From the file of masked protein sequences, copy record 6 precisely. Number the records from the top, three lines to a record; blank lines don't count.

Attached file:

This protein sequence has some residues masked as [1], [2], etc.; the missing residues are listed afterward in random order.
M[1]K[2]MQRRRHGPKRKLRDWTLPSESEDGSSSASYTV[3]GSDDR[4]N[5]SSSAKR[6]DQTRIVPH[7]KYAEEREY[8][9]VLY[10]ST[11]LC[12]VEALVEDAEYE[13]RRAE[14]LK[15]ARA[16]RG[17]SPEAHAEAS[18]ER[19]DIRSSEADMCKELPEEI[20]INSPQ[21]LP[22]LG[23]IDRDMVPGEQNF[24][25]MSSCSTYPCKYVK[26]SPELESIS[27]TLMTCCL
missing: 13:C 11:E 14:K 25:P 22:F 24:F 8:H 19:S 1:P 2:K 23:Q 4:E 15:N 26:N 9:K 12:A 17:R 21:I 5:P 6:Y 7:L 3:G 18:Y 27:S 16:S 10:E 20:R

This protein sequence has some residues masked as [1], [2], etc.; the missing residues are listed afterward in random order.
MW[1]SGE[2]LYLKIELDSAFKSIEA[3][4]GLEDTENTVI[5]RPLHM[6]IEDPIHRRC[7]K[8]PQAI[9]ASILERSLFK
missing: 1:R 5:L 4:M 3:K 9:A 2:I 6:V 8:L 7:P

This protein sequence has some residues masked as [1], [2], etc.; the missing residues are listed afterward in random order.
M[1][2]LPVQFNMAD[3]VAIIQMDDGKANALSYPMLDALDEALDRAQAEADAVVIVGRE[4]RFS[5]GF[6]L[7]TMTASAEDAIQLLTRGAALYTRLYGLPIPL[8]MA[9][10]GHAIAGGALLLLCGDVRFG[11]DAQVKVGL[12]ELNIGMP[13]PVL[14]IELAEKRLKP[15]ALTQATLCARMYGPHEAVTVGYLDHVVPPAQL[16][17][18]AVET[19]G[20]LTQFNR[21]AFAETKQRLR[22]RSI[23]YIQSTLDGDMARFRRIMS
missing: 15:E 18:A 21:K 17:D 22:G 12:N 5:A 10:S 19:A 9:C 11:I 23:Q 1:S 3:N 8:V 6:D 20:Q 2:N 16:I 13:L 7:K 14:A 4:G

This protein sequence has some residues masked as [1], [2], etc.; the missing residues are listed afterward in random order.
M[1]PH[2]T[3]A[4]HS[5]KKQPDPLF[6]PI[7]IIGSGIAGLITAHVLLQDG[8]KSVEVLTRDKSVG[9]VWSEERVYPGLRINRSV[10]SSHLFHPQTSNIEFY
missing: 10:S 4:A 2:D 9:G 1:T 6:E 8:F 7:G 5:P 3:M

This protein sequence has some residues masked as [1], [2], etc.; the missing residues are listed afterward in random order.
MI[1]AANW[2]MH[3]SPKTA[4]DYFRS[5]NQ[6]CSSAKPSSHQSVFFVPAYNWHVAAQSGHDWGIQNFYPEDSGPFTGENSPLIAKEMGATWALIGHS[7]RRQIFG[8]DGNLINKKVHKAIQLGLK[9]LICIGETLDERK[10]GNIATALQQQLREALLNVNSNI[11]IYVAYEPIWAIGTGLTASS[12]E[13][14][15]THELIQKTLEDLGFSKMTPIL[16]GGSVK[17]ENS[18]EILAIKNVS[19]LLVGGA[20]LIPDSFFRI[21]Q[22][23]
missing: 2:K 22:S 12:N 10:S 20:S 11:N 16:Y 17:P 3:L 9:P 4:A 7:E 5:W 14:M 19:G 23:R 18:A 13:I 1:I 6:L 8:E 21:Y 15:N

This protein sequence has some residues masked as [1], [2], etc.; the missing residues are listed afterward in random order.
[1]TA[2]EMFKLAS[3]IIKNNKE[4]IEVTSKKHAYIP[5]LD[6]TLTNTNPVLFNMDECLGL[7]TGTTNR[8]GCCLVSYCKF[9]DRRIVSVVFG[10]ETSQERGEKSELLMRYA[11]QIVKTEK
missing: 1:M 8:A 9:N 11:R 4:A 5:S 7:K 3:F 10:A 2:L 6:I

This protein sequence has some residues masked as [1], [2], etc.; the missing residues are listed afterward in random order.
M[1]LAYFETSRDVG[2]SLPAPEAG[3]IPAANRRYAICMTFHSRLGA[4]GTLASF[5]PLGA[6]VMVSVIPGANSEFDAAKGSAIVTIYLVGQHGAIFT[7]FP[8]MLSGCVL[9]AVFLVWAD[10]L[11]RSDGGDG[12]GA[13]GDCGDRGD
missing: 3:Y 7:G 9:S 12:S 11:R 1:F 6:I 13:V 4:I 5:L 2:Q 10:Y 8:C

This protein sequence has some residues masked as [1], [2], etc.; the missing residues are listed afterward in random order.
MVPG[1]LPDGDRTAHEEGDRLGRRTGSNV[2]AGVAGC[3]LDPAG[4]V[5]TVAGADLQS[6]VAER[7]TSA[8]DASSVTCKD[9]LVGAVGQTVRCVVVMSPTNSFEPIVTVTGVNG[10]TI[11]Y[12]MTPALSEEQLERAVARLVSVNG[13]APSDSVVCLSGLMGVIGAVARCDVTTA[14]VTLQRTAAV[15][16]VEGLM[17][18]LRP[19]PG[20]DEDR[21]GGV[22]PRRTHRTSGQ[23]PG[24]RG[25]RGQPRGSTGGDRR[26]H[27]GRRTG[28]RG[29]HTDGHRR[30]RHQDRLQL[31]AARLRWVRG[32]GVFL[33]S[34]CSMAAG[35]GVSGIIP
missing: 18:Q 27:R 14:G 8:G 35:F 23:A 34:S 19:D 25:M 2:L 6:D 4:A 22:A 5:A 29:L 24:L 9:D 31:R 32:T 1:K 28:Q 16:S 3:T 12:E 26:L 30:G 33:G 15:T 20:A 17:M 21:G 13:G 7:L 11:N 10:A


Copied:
This protein sequence has some residues masked as [1], [2], etc.; the missing residues are listed afterward in random order.
[1]TA[2]EMFKLAS[3]IIKNNKE[4]IEVTSKKHAYIP[5]LD[6]TLTNTNPVLFNMDECLGL[7]TGTTNR[8]GCCLVSYCKF[9]DRRIVSVVFG[10]ETSQERGEKSELLMRYA[11]QIVKTEK
missing: 1:M 8:A 9:N 11:R 4:A 5:S 7:K 3:F 10:A 2:L 6:I